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Erectile Dysfunction Radio Podcast
Today’s episode of the Erectile Dysfunction Radio Podcast is about how new relationships affect men with erectile dysfunction.
The Erectile Dysfunction Radio Podcast is dedicated to educating and empowering men to address erectile dysfunction, improve confidence, and enhance the satisfaction in their relationships. This podcast is hosted by certified sex therapist, Mark Goldberg, LCMFT, CST.
Transcript of Episode 7 – How New Relationships Impact Erectile Dysfunction
On this episode, we’re going to be talking about erectile dysfunction and new relationships. I know that this material is not going to apply to everybody, because not everybody is in a new relationship.
I do think though, that some of the principles that we cover are probably applicable to almost any man who finds himself in a partnered setting struggling with erectile dysfunction.
New relationships present some unique challenges when it comes to erectile dysfunction. We’ve mentioned in previous recordings, we’ll mention it again here that relationships can and do play a significant role in erectile dysfunction.
It’s common for a man to be able to achieve an erection by himself and struggle when he is trying to achieve an erection with a partner. That added pressure in a partnered setting can be way more significant in a new relationship. Performance anxiety, pressure to impress, fear of judgment are amongst some of the factors that could be pretty intense in a new relationship.
What do we consider a new relationship? There really is no singular definition. I consider any non-committed relationship to be like a new relationship. The opportunities for safety, security, trust, and meaningful connection are limited.
That’s not a criticism of your relationship. But it is a likely reality. It takes time to build those things in relationships, and new relationships simply haven’t had that time.
New relationships can include a hookup, casual dating, a relationship that progresses very rapidly, and early stages of an engagement or a marriage in cultures that subscribe to very short courtship periods.
It is also important that I mention that some men may find themselves in relationships for very long periods of time. Months, or even years, where there is an established trust, where there is security, but there has not been any sexual engagement with their partner.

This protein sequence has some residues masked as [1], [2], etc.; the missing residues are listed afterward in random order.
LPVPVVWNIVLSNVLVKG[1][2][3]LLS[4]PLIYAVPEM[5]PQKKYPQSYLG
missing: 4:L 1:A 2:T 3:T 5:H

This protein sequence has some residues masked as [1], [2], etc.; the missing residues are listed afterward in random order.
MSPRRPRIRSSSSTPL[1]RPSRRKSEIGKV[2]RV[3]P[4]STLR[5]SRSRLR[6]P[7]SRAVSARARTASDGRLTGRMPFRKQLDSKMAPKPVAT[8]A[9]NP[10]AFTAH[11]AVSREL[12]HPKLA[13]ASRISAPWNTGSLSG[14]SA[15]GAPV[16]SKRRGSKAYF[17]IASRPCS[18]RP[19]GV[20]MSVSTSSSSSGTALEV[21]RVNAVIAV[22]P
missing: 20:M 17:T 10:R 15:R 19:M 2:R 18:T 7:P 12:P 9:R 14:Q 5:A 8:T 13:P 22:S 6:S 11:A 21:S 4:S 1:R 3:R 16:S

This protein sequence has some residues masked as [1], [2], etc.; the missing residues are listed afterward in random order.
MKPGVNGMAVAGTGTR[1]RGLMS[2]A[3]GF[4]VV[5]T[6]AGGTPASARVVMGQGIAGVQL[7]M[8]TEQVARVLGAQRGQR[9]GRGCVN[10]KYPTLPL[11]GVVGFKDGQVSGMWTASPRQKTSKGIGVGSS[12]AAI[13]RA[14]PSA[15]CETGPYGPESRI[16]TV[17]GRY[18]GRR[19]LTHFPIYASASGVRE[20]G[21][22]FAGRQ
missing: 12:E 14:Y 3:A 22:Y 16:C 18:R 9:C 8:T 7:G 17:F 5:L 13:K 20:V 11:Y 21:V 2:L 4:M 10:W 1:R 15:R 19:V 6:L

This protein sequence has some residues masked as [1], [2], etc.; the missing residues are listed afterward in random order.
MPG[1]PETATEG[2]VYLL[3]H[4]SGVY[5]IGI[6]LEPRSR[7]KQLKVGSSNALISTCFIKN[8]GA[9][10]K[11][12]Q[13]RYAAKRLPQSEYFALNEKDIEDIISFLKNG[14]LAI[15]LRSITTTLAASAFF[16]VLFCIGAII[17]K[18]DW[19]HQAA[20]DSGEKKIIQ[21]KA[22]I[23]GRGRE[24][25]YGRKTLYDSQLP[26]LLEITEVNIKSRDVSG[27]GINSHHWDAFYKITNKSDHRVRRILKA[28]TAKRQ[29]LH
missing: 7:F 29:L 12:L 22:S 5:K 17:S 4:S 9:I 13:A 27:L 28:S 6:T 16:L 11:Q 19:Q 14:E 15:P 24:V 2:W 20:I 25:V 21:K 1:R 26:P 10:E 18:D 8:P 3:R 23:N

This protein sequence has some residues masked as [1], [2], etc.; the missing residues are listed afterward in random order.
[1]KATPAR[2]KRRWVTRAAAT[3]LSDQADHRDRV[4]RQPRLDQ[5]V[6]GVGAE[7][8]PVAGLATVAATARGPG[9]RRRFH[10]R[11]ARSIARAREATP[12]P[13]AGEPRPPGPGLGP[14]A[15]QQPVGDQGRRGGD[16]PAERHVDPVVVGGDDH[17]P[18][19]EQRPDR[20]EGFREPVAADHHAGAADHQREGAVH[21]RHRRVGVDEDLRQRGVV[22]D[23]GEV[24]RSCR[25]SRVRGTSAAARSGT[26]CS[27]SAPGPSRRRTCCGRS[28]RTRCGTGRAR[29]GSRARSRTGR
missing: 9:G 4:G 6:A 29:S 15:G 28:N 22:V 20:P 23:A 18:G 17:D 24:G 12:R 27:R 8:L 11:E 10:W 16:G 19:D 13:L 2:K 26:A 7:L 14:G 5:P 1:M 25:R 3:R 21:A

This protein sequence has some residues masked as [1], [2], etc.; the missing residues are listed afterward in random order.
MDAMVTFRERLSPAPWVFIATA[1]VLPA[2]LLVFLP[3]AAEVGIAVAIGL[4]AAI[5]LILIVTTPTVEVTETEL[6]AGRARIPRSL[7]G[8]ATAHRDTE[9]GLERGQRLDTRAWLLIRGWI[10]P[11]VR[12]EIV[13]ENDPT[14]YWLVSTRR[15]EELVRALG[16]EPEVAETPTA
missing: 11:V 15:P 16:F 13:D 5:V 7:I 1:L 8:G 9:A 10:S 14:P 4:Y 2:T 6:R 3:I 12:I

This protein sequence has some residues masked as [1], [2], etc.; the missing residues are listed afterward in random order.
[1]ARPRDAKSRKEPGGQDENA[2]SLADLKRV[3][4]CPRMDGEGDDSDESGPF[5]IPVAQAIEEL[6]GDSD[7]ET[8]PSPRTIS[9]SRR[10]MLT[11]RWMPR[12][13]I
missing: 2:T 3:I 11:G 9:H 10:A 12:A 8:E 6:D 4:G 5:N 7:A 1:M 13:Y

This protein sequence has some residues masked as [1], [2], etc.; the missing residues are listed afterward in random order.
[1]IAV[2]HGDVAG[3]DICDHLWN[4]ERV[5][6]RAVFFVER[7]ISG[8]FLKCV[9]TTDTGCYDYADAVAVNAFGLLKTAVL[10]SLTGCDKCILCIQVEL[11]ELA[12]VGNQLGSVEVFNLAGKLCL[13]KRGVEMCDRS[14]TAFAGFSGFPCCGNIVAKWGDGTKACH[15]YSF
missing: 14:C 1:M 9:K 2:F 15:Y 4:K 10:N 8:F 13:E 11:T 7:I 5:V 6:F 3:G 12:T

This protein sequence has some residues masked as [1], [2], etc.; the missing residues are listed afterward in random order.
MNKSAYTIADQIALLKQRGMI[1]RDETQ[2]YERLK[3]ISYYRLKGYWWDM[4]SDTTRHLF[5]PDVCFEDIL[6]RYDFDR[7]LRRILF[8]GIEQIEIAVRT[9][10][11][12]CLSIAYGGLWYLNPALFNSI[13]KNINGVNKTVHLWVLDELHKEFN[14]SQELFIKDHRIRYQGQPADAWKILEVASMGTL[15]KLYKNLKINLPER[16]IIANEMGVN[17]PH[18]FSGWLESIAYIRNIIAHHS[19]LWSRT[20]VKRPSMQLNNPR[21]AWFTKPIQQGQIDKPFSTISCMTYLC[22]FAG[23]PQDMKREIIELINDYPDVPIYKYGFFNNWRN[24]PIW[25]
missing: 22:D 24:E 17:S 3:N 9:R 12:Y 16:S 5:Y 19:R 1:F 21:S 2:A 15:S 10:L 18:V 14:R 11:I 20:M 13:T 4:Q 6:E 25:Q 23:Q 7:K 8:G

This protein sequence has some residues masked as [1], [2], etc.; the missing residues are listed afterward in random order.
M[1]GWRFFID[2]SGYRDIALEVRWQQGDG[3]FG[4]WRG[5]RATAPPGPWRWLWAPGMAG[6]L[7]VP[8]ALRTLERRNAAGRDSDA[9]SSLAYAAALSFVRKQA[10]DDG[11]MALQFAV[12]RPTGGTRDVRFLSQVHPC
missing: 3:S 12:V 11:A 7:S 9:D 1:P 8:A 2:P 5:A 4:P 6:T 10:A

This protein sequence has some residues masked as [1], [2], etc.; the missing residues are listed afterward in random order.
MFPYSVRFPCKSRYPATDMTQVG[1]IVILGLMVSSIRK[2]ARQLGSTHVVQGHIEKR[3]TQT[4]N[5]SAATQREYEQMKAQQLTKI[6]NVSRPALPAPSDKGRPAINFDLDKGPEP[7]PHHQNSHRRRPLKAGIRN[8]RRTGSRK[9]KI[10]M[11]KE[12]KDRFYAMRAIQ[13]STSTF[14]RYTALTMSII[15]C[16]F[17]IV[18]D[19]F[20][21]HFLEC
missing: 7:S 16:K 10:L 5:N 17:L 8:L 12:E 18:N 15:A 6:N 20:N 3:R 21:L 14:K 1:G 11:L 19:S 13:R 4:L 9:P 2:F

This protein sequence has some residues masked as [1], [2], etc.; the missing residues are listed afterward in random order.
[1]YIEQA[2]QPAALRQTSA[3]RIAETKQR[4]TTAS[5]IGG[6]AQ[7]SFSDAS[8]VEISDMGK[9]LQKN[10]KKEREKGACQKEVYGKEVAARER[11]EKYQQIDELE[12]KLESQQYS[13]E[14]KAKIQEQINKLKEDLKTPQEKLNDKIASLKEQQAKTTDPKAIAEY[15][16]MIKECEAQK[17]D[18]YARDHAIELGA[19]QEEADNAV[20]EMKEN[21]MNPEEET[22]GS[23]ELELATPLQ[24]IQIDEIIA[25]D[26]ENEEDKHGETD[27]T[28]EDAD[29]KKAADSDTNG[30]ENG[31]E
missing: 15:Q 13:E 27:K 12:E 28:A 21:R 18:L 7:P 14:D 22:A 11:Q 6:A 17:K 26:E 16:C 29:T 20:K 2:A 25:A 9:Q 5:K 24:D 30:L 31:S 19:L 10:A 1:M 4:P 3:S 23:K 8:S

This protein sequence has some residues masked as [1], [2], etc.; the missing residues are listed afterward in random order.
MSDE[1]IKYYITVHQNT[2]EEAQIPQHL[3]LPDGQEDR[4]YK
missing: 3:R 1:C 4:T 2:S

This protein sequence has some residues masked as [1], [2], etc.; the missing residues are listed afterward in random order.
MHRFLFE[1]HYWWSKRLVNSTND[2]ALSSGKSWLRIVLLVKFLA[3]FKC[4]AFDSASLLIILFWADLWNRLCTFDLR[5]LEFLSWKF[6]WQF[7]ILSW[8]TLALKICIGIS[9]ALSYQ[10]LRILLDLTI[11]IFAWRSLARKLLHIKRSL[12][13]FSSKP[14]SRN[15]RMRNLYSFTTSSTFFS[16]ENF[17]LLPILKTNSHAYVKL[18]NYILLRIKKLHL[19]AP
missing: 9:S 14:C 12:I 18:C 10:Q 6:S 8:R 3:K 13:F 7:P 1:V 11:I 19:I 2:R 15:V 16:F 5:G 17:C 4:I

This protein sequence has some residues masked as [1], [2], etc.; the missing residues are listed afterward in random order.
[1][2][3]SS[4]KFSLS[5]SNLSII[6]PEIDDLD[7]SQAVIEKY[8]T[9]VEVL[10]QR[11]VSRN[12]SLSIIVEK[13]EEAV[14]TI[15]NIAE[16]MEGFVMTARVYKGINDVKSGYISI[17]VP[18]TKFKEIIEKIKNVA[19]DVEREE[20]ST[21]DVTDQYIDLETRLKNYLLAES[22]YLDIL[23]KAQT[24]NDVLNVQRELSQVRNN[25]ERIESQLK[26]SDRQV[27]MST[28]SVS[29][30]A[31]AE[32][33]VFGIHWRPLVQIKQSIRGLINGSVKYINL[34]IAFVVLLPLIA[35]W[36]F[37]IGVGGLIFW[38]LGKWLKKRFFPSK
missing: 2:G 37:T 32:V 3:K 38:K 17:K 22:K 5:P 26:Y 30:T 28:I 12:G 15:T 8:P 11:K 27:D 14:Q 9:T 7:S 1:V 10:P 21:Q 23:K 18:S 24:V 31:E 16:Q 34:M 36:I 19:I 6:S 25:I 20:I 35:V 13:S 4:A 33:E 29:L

When that sexual relationship starts, it can be similar to a new relationship. Even in a generally secure and trusting relationship, sexual engagement can raise anxiety and fears and it can bring out individual insecurities.
If you are in a new relationship, and you’re experiencing erectile dysfunction, there are some things that I think you should consider. Can you gain an erection on your own? Are there any changes to that process now that you’re in a new relationship? In other words, if you are engaging in solo activity, are you still able to do that since you started this new relationship?
Have you ever been in a more established sexual relationship where erections were better? If so, do you think that that is an important component in being able to relax and be receptive to pleasure?
If the answer to that is yes, this may be the single clearest indication that the new relationship, in particular, is impacting your erection.
Do you trust your partner is another question that’s important to consider. It makes sense that that trust is not as deep and not as full, as we’ve mentioned previously.
Another point to consider and something that I’ve encountered in the clinical setting is if you actually want to be in the relationship, and if you don’t, do you feel obligated to engage in sexual activity, even though you don’t want to be there? Do you feel comfortable sharing your preferences, sharing what you like, what you don’t like, what you want?
Or does it feel too new and too fresh, too awkward, too uncomfortable to actually say something? Are you concerned about the size or the shape of your penis? Are you holding on to other insecurities?
Are you trying to impress your partner? It’s very common in new relationships for both parties to try to present themselves as best as possible and sexuality is no different.
I think it’s also important to ask yourself, how much do you know about the person who you’re with? Are you uncomfortable with how much you actually don’t know about them?
Are you uncomfortable with just how much you don’t know? Lastly, have you discovered something that you didn’t expect? Perhaps a feature that you find very unattractive? This is obviously more common in new relationships, as the gap between what you expected and what you might find is generally more pronounced.
If you are in a new relationship and answered yes to any of these questions, there is a good chance that they are playing a role in your ED.
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